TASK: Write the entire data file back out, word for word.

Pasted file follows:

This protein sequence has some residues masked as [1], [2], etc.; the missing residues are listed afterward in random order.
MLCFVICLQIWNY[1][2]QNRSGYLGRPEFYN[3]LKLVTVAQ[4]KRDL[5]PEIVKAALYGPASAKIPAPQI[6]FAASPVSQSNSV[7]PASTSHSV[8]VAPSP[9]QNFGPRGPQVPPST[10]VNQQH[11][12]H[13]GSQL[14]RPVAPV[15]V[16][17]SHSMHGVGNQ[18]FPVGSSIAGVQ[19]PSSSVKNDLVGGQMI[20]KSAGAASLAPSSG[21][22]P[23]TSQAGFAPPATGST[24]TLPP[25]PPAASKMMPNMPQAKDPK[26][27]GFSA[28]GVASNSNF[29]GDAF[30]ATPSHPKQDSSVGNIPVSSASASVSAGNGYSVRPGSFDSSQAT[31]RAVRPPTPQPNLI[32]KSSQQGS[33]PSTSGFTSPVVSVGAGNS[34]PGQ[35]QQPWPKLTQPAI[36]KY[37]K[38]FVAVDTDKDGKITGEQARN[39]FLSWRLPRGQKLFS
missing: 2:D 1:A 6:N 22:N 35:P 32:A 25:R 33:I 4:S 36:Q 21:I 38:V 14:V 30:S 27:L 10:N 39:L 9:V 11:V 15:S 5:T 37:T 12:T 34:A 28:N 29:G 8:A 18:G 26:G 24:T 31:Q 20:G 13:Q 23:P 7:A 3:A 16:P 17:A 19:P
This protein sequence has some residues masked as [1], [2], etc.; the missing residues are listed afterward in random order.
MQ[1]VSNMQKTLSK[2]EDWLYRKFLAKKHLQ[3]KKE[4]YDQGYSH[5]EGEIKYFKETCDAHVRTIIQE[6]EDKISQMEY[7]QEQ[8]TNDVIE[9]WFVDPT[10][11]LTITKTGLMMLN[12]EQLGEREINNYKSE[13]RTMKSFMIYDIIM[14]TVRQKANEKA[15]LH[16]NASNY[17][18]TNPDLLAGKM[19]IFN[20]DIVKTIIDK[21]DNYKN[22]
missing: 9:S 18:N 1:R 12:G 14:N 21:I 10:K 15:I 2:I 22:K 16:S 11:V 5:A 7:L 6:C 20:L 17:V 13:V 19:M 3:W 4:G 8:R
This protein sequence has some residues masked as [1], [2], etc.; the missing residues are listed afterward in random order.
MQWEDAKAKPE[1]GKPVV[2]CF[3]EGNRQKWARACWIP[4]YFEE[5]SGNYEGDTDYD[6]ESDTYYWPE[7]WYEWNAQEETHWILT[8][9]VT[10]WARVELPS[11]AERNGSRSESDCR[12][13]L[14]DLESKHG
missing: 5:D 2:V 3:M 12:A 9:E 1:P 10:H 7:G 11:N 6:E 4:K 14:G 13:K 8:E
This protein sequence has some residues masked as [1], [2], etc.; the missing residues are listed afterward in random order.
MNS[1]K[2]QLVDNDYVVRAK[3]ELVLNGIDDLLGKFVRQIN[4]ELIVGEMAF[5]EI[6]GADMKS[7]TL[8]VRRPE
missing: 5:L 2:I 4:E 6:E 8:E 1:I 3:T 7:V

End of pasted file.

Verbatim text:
This protein sequence has some residues masked as [1], [2], etc.; the missing residues are listed afterward in random order.
MLCFVICLQIWNY[1][2]QNRSGYLGRPEFYN[3]LKLVTVAQ[4]KRDL[5]PEIVKAALYGPASAKIPAPQI[6]FAASPVSQSNSV[7]PASTSHSV[8]VAPSP[9]QNFGPRGPQVPPST[10]VNQQH[11][12]H[13]GSQL[14]RPVAPV[15]V[16][17]SHSMHGVGNQ[18]FPVGSSIAGVQ[19]PSSSVKNDLVGGQMI[20]KSAGAASLAPSSG[21][22]P[23]TSQAGFAPPATGST[24]TLPP[25]PPAASKMMPNMPQAKDPK[26][27]GFSA[28]GVASNSNF[29]GDAF[30]ATPSHPKQDSSVGNIPVSSASASVSAGNGYSVRPGSFDSSQAT[31]RAVRPPTPQPNLI[32]KSSQQGS[33]PSTSGFTSPVVSVGAGNS[34]PGQ[35]QQPWPKLTQPAI[36]KY[37]K[38]FVAVDTDKDGKITGEQARN[39]FLSWRLPRGQKLFS
missing: 2:D 1:A 6:N 22:N 35:P 32:A 25:R 33:I 4:S 36:Q 21:I 38:V 14:V 30:S 27:L 10:N 39:L 9:V 11:V 15:S 5:T 37:T 12:T 34:A 28:N 29:G 8:A 18:G 26:G 24:T 31:Q 20:G 13:Q 23:P 7:A 3:A 16:P 17:A 19:P
This protein sequence has some residues masked as [1], [2], etc.; the missing residues are listed afterward in random order.
MQ[1]VSNMQKTLSK[2]EDWLYRKFLAKKHLQ[3]KKE[4]YDQGYSH[5]EGEIKYFKETCDAHVRTIIQE[6]EDKISQMEY[7]QEQ[8]TNDVIE[9]WFVDPT[10][11]LTITKTGLMMLN[12]EQLGEREINNYKSE[13]RTMKSFMIYDIIM[14]TVRQKANEKA[15]LH[16]NASNY[17][18]TNPDLLAGKM[19]IFN[20]DIVKTIIDK[21]DNYKN[22]
missing: 9:S 18:N 1:R 12:G 14:N 21:I 10:K 15:I 2:I 22:K 16:S 11:V 5:A 7:L 6:C 20:L 17:V 13:V 19:M 3:W 4:G 8:R
This protein sequence has some residues masked as [1], [2], etc.; the missing residues are listed afterward in random order.
MQWEDAKAKPE[1]GKPVV[2]CF[3]EGNRQKWARACWIP[4]YFEE[5]SGNYEGDTDYD[6]ESDTYYWPE[7]WYEWNAQEETHWILT[8][9]VT[10]WARVELPS[11]AERNGSRSESDCR[12][13]L[14]DLESKHG
missing: 5:D 2:V 3:M 12:A 9:E 1:P 10:H 7:G 11:N 6:E 4:K 14:G 13:K 8:E
This protein sequence has some residues masked as [1], [2], etc.; the missing residues are listed afterward in random order.
MNS[1]K[2]QLVDNDYVVRAK[3]ELVLNGIDDLLGKFVRQIN[4]ELIVGEMAF[5]EI[6]GADMKS[7]TL[8]VRRPE
missing: 5:L 2:I 4:E 6:E 8:E 1:I 3:T 7:V